# Multipole Expansion when r<r'

1. Feb 26, 2009

### Vuldoraq

1. The problem statement, all variables and given/known data

Find the multipole expansion for the case when r<r', where r is the distance from the origin to the observation point and r' is the distance from the origin to the source point.

2. Relevant equations

$$\frac{1}{\sqrt{r^{2}+r'^{2}-2rr'\cos(\theta)}}=\sum_{l=0}^{\infty}(A_{l}r^l+B_{l}r^{-l-1})$$

3. The attempt at a solution

To solve this I considered the case where $$\cos{\theta}$$ is equal to one and obtained,

$$\frac{1}{r-r'}=\sum_{l=o}^{\infty}A_{l}r^{l}$$

The Bl terms must be zero since otherwise the sum would blow up as r goes to zero.

Now I have Taylor expanded the 1/(r-r') to get,

$$\frac{1}{r-r'}=\frac{1}{r'}\frac{1}{\frac{r}{r'}-1}=\frac{-1}{r'}*(1+\frac{r}{r'}+\frac{r^{2}}{r'^{2}}+...)$$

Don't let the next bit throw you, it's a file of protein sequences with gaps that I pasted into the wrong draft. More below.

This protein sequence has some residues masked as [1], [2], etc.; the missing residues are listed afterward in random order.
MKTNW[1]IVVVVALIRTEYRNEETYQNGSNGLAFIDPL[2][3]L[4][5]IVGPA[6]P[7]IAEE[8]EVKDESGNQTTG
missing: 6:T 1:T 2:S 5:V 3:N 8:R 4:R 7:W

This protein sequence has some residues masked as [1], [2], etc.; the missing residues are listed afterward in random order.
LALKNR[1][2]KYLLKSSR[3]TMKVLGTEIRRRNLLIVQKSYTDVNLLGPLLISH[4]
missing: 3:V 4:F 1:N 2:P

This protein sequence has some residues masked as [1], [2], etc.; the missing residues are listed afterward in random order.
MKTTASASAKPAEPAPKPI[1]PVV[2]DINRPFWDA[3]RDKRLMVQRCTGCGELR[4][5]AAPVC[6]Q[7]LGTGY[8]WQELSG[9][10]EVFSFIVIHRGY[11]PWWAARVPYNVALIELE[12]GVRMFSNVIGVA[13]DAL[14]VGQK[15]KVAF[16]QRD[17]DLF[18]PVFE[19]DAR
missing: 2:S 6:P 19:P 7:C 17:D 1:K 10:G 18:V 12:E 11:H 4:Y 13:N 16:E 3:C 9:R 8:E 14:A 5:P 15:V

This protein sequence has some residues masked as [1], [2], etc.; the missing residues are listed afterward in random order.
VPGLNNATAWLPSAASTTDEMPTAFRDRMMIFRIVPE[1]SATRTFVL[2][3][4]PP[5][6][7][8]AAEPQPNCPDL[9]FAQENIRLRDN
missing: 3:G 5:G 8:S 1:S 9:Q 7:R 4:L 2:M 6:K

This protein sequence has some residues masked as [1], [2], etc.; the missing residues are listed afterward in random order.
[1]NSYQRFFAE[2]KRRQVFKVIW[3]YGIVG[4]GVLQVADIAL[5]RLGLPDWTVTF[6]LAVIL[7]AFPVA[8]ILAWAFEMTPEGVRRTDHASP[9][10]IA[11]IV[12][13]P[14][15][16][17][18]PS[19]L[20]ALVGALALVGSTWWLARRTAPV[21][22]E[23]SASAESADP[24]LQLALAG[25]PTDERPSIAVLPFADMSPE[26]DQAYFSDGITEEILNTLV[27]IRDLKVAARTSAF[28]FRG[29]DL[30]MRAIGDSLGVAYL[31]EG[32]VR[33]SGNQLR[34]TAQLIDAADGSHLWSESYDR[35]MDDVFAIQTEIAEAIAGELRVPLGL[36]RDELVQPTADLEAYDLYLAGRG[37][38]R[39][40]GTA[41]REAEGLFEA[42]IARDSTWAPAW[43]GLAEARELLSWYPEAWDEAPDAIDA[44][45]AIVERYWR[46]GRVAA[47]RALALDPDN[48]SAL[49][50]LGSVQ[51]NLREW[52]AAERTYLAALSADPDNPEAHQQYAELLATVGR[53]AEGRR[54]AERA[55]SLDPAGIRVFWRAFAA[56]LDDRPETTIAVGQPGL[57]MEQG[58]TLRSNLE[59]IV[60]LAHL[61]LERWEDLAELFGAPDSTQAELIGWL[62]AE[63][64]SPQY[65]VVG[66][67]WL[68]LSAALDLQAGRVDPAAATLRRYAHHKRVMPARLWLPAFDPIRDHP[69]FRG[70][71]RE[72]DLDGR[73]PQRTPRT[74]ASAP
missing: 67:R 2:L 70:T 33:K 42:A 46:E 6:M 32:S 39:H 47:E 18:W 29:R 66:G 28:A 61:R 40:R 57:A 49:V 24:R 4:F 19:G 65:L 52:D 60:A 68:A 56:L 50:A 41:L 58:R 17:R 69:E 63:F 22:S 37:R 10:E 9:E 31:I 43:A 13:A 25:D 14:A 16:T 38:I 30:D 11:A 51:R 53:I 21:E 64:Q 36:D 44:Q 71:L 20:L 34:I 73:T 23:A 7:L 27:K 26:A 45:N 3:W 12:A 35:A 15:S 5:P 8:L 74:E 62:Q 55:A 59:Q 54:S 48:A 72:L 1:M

Which means,

$$\frac{1}{r-r'}=-\sum_{l=0}^{\infty}\frac{r^{l}}{r'^{l+1}}$$

Which means,

$$-A_{l}=\frac{1}{r'^{l+1}}$$

Now this is the right answer except for the minus sign. Please could someone help me out in finding where I have gone wrong? I am geussing it is in my Taylor expansion, which is as follows,

$$\frac{1}{(-1)+x}=-[1+x+x^{2}+x^{3}+...]$$

My thanks for any help. Also Sorry about the Latex, it won't generate my first equation, even though I can detect no error in the code.

Last edited by a moderator: Feb 27, 2009